Advertisement
YOU ARE HERE: LAT HomeCollectionsSimple Life
IN THE NEWS

Simple Life

FEATURED ARTICLES
ENTERTAINMENT
November 29, 2005 | From a Times staff writer
Fox canceled it last month, but "The Simple Life" isn't dead yet. E! Entertainment Television said Monday it has ordered 10 new episodes of the unscripted series to air next spring -- except that this time around, stars Nicole Richie and Paris Hilton won't appear together. The former friends had a falling out earlier this year, and that was one of the reasons Fox opted not to renew the show for a fourth season. But E!
ARTICLES BY DATE
WORLD
March 14, 2013 | By Tracy Wilkinson, Los Angeles Times
VATICAN CITY - From his willingness to cook his own meals and get around by bus, to his choice of St. Francis as inspiration for his name, the new pope has stressed humility and a simple life that could signal a change in tone at the center of the Roman Catholic Church. Jorge Mario Bergoglio of Buenos Aires, 76, is the first person from the Americas and the first Jesuit to be elected pope. The son of a railway worker, he rose to become regional superior of the Jesuit order in Argentina and then an archbishop, spending most of his career teaching priests and advocating for the poor through times of economic crisis in his home nation.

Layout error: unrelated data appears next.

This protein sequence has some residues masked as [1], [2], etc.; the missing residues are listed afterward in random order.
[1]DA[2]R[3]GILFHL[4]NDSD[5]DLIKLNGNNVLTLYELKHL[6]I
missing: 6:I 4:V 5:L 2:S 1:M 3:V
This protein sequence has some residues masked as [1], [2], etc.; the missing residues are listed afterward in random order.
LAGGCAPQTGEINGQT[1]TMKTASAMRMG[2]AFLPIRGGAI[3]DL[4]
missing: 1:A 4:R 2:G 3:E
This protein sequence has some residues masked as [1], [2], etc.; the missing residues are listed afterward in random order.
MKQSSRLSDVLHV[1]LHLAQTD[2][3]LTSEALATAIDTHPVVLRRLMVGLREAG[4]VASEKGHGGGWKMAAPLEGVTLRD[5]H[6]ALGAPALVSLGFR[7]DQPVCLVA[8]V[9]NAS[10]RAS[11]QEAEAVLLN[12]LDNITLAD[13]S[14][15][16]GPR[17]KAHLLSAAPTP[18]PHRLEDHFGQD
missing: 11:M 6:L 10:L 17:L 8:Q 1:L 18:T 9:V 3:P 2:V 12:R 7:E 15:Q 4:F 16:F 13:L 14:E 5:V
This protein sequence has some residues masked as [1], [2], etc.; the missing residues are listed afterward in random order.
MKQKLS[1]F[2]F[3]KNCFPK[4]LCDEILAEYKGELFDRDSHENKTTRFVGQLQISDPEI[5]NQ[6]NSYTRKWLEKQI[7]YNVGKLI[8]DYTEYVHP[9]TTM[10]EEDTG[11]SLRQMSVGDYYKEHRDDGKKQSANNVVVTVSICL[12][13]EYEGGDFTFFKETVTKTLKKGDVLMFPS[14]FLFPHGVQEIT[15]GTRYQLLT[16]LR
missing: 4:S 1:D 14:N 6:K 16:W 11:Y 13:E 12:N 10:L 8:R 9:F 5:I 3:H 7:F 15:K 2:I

Advertisement
ENTERTAINMENT
July 5, 2004 | From Associated Press
The farm family that hosted Paris Hilton and Nicole Richie for the first season of "The Simple Life" says life has not always been easy since the show aired. Albert and Janet Leding of Altus took them in while Fox TV crews filmed the pair cleaning chicken coops and examining cows. The Ledings say they have received fan mail and phone calls since the first season aired. But Janet Leding says one message hurt her feelings.
ENTERTAINMENT
November 6, 2012 | By Mikael Wood
On "Saturday Night Live" last month, Bruno Mars followed his performance of " Locked Out of Heaven " -- the delightfully Police-ish lead track from next month's "Unorthodox Jukebox" -- with a slow-and-low piano-ballad take on the album's second single, "Young Girls. " It was pretty but a bit slight, not unlike the singer's 2010 smash, " Just the Way You Are " (which nonetheless topped the Hot 100 and sold over 5 million copies in the United States alone). Posted on YouTube on Tuesday, the studio version of "Young Girls" remedies that flavor deficiency with pounding drums, fuzzy synth textures and a soaring vocal performance full of the passion Mars has sometimes sacrificed in the name of polish.
WORLD
March 14, 2013 | By Tracy Wilkinson, Los Angeles Times